NEW YORK — Standing at the foot of the 9/11 Memorial can be awe inspiring, to say the least. Reflecting upon the events of that day, “Ground Zero” holds a special place in the hearts and minds of each individual who visits this hallowed ground.
9/11 Memorial bronze panels. Photo credit: Ron Gumucio
In the footprints of where the Twin Towers once stood sit two rectangular, reflective pools — the North and South Pools. Measuring close to an acre each and 45 feet in depth, the pools serve as the base of what is now considered North America’s largest manmade waterfalls. Every minute, 50,000 gallons of recycled water slowly surge over the lip of the waterfall ledge creating sheets of cascading water. A total of 152 connecting bronze panels engraved with the 2,983 names of the victims surround the two pools and their respective waterfalls. Millions of people are expected to visit each year to pay their respects.
“The bronze panels are the first thing people see, the first thing they touch, and their first contact with the Memorial,” said Ronald Vega, the Memorial’s director of design and construction. “We want people to be able to connect with it.”
But what you won’t see are the miles of half-inch copper tubing beneath the bronze surfaces. With about 91 tons of bronze in the panels and miles of brackets and tubing, copper and its alloys play a significant role in the memorial’s functionality.
Because of its corrosion resistance, high level of heat transfer ability, durability, workability and reliability, copper was the preferred piping material choice for this project. Andy Kireta Sr., president of the Copper Development Association (CDA), said he was impressed by the amount of copper used at the site, which visitors would be able to see firsthand.
“From the piping to the panels, copper plays a key role in making this Memorial truly unforgettable,” said Kireta, during a recent visit to the hallowed grounds. “To be here and to see it in person is a remarkable experience.”
Beneath the solemnity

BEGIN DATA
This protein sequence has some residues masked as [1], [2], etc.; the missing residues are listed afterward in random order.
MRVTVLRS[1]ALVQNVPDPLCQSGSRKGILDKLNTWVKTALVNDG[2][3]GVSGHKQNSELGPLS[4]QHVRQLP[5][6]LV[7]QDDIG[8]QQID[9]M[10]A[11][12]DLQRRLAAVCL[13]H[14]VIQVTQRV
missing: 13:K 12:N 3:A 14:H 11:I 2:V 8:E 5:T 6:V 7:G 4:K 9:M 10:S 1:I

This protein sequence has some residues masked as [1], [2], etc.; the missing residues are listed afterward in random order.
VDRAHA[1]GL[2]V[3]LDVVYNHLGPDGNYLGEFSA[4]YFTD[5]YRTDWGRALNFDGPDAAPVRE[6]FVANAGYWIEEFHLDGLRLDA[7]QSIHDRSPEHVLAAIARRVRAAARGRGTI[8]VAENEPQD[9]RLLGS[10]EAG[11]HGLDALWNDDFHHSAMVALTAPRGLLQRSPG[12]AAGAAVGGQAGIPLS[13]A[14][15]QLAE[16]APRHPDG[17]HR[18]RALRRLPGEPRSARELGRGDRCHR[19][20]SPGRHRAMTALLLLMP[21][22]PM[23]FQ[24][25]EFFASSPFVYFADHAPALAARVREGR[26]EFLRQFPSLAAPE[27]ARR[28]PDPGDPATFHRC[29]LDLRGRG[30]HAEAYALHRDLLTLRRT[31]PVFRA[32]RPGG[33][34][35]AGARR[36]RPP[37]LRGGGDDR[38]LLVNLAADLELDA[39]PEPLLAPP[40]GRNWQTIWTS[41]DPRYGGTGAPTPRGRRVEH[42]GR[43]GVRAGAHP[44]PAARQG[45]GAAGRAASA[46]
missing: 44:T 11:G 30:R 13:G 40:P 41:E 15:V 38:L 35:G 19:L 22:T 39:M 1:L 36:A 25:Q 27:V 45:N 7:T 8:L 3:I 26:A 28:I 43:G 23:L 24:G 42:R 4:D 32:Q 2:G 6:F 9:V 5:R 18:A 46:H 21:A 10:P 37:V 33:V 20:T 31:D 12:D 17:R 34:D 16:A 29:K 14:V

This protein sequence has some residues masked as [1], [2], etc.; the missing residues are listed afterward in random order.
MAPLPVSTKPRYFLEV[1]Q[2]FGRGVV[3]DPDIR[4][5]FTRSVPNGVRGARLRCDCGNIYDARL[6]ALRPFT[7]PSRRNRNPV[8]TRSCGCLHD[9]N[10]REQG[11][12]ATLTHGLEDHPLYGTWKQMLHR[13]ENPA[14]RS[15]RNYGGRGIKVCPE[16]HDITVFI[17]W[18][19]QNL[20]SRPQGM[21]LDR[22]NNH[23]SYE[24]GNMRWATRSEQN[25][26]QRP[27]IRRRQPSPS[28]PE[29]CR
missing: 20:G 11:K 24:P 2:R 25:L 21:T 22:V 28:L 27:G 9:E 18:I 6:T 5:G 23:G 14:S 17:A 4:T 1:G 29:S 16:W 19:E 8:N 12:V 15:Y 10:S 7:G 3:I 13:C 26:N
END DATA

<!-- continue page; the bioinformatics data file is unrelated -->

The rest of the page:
KSW Mechanical Services Inc., Long Island City, N.Y., started installation of the 9/11 Memorial mechanical system and copper piping in December 2010 and completed the project in August 2011, in time for the 10-year anniversary of the attacks on the World Trade Center. The 9/11 Memorial copper piping project consists of approximately 12,000 feet of copper brackets and 14,000 feet of copper piping.
“All of the connections were either soldered with 95/5 solder or brazed depending on their location,” said John Boutillier, project executive, KSW Mechanical Services Inc.
A look below the bronze panels. Photo credit: Amy Dreher.
“When it came to the final connections of the plaque’s copper tubing to the seven 1/2-in. and one 3/4–in. flex hoses, which penetrated the plaque supports, we utilized SharkBite fittings.”
Tubing is fastened behind each panel in a closed loop system down into the pedestal, thereby controlling the temperature of the touch surfaces, keeping the panels between 40°F and 70°F, serving as a hydronic system of sorts. To keep the panels at a temperature consistent with the season, a 40% propylene glycol water solution was used to keep the plaques warm in the winter and cool in the hot summer months.
From the mechanical room below, a plate and frame heat exchanger was used to cool the water and a shell and tube heat exchanger was used to heat the water. The water, then, is pumped and recirculated with the aid of two Taco centrifugal pumps — one operating pump and one back-up just in case — per pool.
“We worked together to design and assemble a back-mounted tube system that could work within the parapets and nameplate system,” said Christopher Powers, founder of KC Fabrications, Gardiner, N.Y, who worked to design the system to ensure it would work with the bronze parapet. “A network of copper pipes circulates glycol behind the parapets to heat and cool the bronze panels.”
KSW Mechanical created the mock-up designs to preassembly of the individual plaques, which were then shipped to the site to fit together like a jigsaw puzzle.
Copper tubing is measured and cut onsite. Photo credit: Amy Dreher.
Instrumental in the supply and delivery of all of the piping was Davidson Pipe Supply Co., Brooklyn, N.Y., which furnished all of the piping. Owner Peter Davidson was instrumental in facilitating the delivery of piping on time.
“Davidson was hands-on from the initial order to the delivery,” said Boutillier. “Without his help, we wouldn’t have gotten the job done.”
One minor ‘hiccup’
Project executive Boutillier described a slight obstacle with the design and installation, “Because the name-engraved bronze panels are backlit at night, if someone was to look into the openings, one could see the piping, which was unacceptable to the designers.”
Boutillier looked far and wide for solutions when he found the answer at his daughter’s home, believe it or not. He used her shower rod cover, made the proper size cuts to wrap around the copper stand-offs, and placed the pieces beneath the plaques, which, strangely enough, did the trick. He purchased approximately 100 more curtain rods to finish the scope of the project.
The project, which is United States Green Building Council LEED Gold certified, also uses recycled water for the waterfalls and to irrigate the nearly 400 trees that have been planted on site. “The system is extremely efficient,” said Vega. “It was designed to minimize water and energy costs.”
For more information about copper tubing applications, visit www.copper.org.